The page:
The media offensive is intended to establish a relation between indigenous peoples and “extremist” armed organizations (as Clarín, the largest newspaper in Argentina, published on its front page on August 28), using scarcely credible accusations, such as that they are being “logistically supported by the Colombian FARC and Kurdish extremist groups in Turkey”. The demonization of indigenous communities is the prelude to the discussion of whether or not to extend the Indigenous Territorial Emergency Law and paves the way for the deployment of security forces into territories that are being claimed by big entrepreneurs, such as Italy’s Luciano Benneton and England’s Joe Lewis.

“Argentina’s National Constitution is a very good framework, but leaves enormous legal insecurity for the recognition of legal territory of indigenous communities,” says Paola García Rey, director of Human Rights Protection and Promotion at Amnesty International. “The violent indigenous who wants to occupy half of Argentina is not real. Stigmatization and persecution are spreading, putting into question the legitimacy of the indigenous claim in general”, she adds.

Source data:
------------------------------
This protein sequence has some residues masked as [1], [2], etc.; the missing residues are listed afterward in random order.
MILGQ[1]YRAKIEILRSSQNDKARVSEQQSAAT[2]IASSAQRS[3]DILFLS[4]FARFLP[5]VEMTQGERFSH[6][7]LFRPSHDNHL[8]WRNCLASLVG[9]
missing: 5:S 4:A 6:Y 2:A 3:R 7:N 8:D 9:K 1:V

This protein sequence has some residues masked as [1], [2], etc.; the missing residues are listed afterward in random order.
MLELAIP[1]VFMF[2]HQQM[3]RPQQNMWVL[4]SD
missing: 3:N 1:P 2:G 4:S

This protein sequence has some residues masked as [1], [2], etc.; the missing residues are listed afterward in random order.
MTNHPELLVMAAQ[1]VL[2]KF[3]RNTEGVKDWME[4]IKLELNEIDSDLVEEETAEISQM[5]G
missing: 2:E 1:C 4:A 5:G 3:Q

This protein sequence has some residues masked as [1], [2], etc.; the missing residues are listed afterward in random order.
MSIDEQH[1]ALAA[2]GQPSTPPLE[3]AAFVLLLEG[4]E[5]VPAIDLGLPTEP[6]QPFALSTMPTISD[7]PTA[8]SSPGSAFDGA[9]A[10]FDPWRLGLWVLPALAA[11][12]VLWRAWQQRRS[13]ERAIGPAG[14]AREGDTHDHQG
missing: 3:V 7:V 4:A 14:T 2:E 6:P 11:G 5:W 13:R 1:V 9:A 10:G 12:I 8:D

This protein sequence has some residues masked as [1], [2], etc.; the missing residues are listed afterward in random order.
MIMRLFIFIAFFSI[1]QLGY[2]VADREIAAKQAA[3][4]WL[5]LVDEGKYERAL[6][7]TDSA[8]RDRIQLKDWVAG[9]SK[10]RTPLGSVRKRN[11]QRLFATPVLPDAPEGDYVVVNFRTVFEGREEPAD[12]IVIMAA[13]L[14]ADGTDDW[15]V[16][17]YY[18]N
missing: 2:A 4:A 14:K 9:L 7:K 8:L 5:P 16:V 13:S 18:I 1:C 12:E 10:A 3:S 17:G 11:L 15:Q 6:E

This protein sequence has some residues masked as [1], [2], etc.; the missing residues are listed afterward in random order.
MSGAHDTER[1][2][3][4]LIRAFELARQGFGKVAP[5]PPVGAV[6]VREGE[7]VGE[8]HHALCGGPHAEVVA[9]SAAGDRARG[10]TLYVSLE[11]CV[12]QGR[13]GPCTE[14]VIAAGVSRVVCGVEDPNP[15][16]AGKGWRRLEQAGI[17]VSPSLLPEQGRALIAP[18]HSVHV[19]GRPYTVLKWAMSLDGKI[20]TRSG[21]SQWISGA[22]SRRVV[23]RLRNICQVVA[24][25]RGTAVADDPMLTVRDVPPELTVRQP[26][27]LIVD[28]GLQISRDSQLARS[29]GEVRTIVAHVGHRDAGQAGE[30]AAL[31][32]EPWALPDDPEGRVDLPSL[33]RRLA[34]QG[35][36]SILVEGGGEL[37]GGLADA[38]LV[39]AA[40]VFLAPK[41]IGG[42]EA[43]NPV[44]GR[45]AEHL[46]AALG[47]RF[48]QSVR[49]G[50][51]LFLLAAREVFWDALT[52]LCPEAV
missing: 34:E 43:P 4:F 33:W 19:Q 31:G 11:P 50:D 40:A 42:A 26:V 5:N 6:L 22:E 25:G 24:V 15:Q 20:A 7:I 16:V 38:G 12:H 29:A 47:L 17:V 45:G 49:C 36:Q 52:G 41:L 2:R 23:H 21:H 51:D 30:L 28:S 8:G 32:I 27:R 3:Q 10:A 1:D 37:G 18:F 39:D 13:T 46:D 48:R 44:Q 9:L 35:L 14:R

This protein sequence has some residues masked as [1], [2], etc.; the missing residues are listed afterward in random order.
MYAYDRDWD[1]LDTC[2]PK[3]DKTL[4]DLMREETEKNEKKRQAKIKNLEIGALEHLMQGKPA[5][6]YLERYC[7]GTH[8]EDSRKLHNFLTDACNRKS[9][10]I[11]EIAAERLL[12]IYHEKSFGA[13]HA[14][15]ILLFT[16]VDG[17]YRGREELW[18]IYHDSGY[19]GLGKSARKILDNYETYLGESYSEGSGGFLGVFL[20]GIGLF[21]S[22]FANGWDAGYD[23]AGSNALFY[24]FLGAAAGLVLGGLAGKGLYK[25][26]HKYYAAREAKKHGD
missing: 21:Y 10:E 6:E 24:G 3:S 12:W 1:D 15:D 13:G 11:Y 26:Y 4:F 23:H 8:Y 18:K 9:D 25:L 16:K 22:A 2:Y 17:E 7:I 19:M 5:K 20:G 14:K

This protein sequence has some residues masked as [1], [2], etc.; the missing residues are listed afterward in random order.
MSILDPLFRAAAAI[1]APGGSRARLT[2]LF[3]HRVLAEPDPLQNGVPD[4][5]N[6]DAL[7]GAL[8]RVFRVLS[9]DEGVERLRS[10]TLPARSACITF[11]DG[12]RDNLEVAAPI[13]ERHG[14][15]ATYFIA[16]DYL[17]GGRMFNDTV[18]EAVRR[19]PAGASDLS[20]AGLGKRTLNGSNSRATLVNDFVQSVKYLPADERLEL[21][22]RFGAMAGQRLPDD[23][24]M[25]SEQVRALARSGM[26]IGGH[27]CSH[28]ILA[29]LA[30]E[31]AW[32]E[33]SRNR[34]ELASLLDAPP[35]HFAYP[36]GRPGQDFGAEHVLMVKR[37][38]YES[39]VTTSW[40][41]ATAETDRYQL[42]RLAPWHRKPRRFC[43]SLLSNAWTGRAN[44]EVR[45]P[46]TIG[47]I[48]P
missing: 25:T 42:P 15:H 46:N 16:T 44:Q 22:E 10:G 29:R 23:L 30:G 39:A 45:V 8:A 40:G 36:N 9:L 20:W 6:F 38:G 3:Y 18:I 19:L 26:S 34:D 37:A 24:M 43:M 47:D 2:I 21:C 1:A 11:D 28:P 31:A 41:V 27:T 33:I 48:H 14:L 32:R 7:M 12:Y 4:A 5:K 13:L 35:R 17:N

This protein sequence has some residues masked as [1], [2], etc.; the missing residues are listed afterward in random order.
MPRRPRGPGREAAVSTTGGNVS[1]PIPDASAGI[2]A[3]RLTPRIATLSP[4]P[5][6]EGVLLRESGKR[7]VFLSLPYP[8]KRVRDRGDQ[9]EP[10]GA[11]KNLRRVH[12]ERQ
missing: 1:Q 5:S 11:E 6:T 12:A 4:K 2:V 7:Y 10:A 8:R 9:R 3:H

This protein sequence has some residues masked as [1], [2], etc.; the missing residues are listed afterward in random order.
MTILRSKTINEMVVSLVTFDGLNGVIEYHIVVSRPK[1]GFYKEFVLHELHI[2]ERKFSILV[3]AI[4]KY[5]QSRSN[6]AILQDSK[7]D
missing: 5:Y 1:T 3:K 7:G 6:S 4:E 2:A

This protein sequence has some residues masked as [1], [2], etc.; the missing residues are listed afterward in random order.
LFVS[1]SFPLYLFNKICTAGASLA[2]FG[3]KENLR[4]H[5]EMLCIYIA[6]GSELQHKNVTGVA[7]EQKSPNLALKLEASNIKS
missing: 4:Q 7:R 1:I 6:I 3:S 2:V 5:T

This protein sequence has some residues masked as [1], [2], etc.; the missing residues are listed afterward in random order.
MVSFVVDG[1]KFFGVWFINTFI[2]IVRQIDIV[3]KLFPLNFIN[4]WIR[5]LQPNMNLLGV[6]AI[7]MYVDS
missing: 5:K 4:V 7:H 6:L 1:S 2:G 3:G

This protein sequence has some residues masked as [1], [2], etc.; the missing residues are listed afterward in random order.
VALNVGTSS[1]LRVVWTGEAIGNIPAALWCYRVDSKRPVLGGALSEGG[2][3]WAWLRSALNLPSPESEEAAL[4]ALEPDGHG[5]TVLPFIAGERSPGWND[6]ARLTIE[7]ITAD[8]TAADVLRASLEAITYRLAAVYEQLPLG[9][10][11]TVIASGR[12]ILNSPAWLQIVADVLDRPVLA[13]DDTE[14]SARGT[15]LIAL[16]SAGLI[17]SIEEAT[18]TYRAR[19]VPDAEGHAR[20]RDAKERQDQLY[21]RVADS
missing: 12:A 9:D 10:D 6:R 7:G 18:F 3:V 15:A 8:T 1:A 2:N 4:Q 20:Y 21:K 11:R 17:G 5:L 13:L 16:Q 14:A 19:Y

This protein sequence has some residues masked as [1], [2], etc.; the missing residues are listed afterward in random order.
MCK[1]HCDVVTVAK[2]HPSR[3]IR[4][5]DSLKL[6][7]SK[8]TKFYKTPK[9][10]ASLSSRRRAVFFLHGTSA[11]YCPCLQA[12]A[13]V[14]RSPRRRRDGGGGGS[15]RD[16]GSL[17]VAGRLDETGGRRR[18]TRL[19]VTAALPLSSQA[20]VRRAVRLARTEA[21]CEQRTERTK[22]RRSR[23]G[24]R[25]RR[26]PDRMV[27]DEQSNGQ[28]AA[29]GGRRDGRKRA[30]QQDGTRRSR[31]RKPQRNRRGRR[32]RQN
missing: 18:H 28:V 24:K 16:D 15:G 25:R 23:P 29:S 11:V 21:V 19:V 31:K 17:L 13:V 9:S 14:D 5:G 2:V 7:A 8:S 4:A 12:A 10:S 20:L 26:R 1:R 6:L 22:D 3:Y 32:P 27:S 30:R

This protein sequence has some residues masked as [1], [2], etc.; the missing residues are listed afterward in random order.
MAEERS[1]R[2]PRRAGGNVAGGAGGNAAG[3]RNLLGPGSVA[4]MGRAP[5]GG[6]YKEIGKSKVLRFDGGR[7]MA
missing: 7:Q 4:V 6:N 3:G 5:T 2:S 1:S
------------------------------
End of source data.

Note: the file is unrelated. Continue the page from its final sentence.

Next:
An emergency law

Law 26.160 was passed at the end of 2006 and granted a period of 4 years to survey the native peoples’ territories throughout the country. The deadline was extended in 2009 and again in 2013. In these eleven years the survey of 759 of the 1.532 identified communities began. Of these 759 communities, the National Institute of Indian Affairs (INAI) considers that the surveys of 459 communities have been “completed”. That at is to say: the “current, traditional and public occupation” of these 459 communities has been officially recognized.

PUERTO IGUAZU, ARGENTINA ?? 25 August 2016: Native Argentinian Guarani woman selling souvenirs in Misiones Province, Argentina – Editorial credit: lenisecalleja.photography / Shutterstock.com